The long-anticipated Burlington Food Hall is opening soon

I was in the crowd at Fourth Friday in downtown Burlington on June 28, 2019 when I first got word of a big announcement to be made during a break in the music in the amphitheater at the Historic Depot. At dusk Wellsley Robinson, president of Core Properties took the stage and told those in attendance what would replace the former Company Shops Market a few blocks down Front Street.

Today that seems like a lifetime ago.

Since then we learned that time plays tricks in a global pandemic. We also learned about sheltering at home, quarantining, contact tracing, working at home, food deliveries, COVID-19 testing, COVID-19 vaccinations and troublesome variants. The Fourth Friday in September of 2019 was the last until this past Friday, July 23, 2021.

Stay at home orders in March of 2020 shut down restaurant and retail businesses. Plans for new operations were placed on hold. The Core Properties vision for the 12,000-square foot space at 268 E. Front Street was also in limbo. The much-anticipated Burlington Food Hall that Robinson announced more than two years ago would have to wait.

Now the wait is nearly over, Robinson said in a phone conversation on July 22, 2021. The Burlington Food Hall is expected to open in September. Robinson didn’t specify a date but pointed to mid-September.

“Things are coming together. We’re at one of our last hurdles, getting the kiosks inspected by the county health department,” Robinson said.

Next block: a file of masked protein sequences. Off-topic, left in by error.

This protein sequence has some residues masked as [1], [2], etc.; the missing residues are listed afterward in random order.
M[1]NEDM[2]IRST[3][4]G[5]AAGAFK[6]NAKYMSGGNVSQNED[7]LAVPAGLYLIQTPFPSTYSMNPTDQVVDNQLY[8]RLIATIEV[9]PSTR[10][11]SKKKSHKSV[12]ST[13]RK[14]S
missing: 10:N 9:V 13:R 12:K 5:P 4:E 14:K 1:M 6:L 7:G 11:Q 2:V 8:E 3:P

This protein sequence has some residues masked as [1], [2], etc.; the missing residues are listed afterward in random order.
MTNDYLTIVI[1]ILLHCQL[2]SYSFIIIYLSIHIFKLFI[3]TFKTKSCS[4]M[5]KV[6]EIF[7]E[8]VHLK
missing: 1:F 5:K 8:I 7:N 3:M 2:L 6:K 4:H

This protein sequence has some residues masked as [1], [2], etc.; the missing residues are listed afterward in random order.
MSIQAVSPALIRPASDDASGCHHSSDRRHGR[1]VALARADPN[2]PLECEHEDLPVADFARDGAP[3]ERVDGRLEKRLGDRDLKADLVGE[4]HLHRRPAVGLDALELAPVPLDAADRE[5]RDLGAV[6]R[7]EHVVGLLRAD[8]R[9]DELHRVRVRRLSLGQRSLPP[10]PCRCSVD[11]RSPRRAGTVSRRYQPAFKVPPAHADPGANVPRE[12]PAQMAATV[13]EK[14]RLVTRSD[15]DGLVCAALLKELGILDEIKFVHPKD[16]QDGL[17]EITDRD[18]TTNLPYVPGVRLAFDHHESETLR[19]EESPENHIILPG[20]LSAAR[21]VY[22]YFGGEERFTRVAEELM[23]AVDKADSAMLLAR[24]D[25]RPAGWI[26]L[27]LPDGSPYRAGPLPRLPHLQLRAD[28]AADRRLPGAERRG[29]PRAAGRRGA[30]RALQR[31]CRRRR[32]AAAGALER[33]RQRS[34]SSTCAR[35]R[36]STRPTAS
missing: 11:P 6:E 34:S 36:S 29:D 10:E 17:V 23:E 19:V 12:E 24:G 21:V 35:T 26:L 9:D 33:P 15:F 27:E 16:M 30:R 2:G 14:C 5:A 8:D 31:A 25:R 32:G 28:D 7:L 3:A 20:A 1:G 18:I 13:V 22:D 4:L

Robinson said the Burlington Food Hall, which is a new restaurant concept for Alamance County, will have a lead restaurant and four individual kiosks offering a wide variety of food options. Food halls are like food courts or indoor food trucks. They have sprouted up in larger cities as a popular use for old downtown buildings.

Robinson announced in January 2020 that Go Burrito would be the lead and managing restaurant and that’s still going to happen. It will also manage the bar. The first Go Burrito location helped revitalize downtown Salisbury and the Burlington site will be its third location, with others in the planning stages in North Carolina and Florida. Go Burrito already has a billboard on I-40/85 advertising its opening in Burlington.

“Go Burrito is rolling full speed ahead. They’re putting paint on the walls this week,” Robinson said.

Three of the kiosks are under lease and the fourth became available when the original tenant suffered an accident recently and won’t be able to open. Robinson is looking for someone to lease the now vacant space.

But three of the kiosks will offer a wide variety of dining options. Crush Superfoods is a smoothie and juice bar offering acai bowls, smoothies and juice extracts. It currently operates delivery only in Alamance County but will have a space in the Burlington Food Hall. Another kiosk will host Oishu, which will offer Asian-style hibachi dishes, including vegetarian options. The third kiosk is called Casey’s Bistro and will specialize in soups, salads and sandwiches using locally sourced, fresh ingredients. “They will also offer breakfast options, which we’re excited about,” Robinson said.